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The EAT has upheld a decision that ECFRS was not reasonably expected to know (from a legal perspective) that one of its employees was disabled.
The EAT has emphasised the correct test for determining whether an employee has resigned in response to fundamental breaches by his or her employer.
It is not outside the scope of reasonable adjustments to require an employer to fund private medical treatment
The decision by the Employment Appeal Tribunal in Croft Vets v Butcher may be surprising and even alarming to employers.
The Court of Appeal has upheld a decision that a voluntary redundancy scheme, which benefited older employees over younger ones, constituted unfavourable treatment on the grounds of age.
Emma Chadwick, head of litigation at Winckworth Sherwood, has written an article for Facilities Management Journal entitled ‘Combating squatters’.
Yasmin Prest won her landmark divorce ruling when the Supreme Court ordered Mr Prest’s companies to transfer to her a number of properties as part of her lump-sum award.
The Court of Appeal has declined to introduce the detailed guidelines on awards for injury to feelings for discrimination into the DPA regime.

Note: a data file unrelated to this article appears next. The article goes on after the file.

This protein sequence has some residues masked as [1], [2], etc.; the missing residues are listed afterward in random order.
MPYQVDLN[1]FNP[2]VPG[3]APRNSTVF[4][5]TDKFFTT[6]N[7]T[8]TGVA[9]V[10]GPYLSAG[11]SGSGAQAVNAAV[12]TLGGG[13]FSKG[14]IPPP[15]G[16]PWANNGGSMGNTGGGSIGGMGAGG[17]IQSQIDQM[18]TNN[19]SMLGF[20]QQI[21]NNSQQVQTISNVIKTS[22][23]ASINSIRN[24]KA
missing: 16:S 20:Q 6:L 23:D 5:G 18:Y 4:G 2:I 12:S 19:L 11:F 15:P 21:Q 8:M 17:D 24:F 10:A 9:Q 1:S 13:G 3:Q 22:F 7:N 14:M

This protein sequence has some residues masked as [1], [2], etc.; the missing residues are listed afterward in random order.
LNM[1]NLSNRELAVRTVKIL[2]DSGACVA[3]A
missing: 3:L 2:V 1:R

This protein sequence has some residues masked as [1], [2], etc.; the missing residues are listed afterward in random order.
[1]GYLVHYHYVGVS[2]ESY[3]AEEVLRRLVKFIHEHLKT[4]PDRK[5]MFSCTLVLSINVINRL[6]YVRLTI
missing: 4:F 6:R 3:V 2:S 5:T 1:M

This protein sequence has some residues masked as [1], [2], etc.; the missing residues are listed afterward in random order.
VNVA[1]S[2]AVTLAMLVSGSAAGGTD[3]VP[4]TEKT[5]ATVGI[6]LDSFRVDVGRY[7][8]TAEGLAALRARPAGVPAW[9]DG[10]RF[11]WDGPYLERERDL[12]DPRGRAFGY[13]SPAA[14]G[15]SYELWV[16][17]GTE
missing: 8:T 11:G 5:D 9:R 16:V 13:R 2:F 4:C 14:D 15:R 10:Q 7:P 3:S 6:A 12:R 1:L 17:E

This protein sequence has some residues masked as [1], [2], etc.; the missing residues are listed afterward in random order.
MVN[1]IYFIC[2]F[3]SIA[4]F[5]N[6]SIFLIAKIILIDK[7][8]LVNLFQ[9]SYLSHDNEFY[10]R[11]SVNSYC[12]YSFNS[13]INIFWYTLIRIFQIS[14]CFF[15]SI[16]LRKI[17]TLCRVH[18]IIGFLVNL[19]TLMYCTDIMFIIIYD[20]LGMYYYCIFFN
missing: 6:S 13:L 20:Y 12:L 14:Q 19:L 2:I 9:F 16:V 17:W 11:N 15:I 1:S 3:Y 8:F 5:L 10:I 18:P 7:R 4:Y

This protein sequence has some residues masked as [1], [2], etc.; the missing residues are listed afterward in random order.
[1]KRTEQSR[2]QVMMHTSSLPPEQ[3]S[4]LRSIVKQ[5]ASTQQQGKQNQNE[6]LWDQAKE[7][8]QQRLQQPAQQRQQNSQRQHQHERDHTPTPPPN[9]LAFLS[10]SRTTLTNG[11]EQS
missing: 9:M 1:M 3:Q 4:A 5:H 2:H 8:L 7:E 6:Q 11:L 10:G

The EAT has considered whether a successful internal appeal could ‘cure’ an initial decision to refuse an employee’s flexible working application that was indirectly discriminatory because of sex.
Shambolic redundancy scoring was an honest attempt to be fair: Osoba v the Chief Constable of the Hertfordshire Constabulary
In Osoba v the Chief Constable of the Hertfordshire Constabulary, the EAT was not convinced that police officer Miss Pritchard had any discriminatory intentions.
The EAT has ruled in the case of Blackburn v Aldi Stores that a failure to provide an impartial grievance process can amount to a breach of the duty of trust and confidence.
Lindsay Garratt, a solicitor in Winckworth Sherwood’s planning team, has co-written an article in relation to the Community Infrastructure Levy (CIL) for City AM.
Genesis Housing Association has appointed Winckworth Sherwood as its sole legal provider under a new partnership contact.
Many developers frequently rely upon their right to terminate a contract if a project is severely delayed by the actions of another party.
Developers should be fully aware of these neighbourly issues and risks, otherwise they could be faced with delays, increased costs and potentially an injunction.
Housebuilders, large and small, are all too familiar with the well-established ‘weapons of choice’ aimed at delaying or thwarting development.
To avoid last-minute hurdles, there are a number of points to be aware of during the development and plot sales process.
Many new developments include communal boiler systems or energy centres, which are used to supply hot water and/or electricity to individual homes.
Mrs Whiteley (the claimant) commenced employment with HMRC on 23 October 1978 and was still employed when this case was heard.
The EAT has considered whether the tribunal at first instance should have taken into account a claimant’s post-termination conduct when determining his award of compensation.
The EAT has held that where an employer has found an employee to have committed gross misconduct, it is not automatically reasonable to dismiss that employee.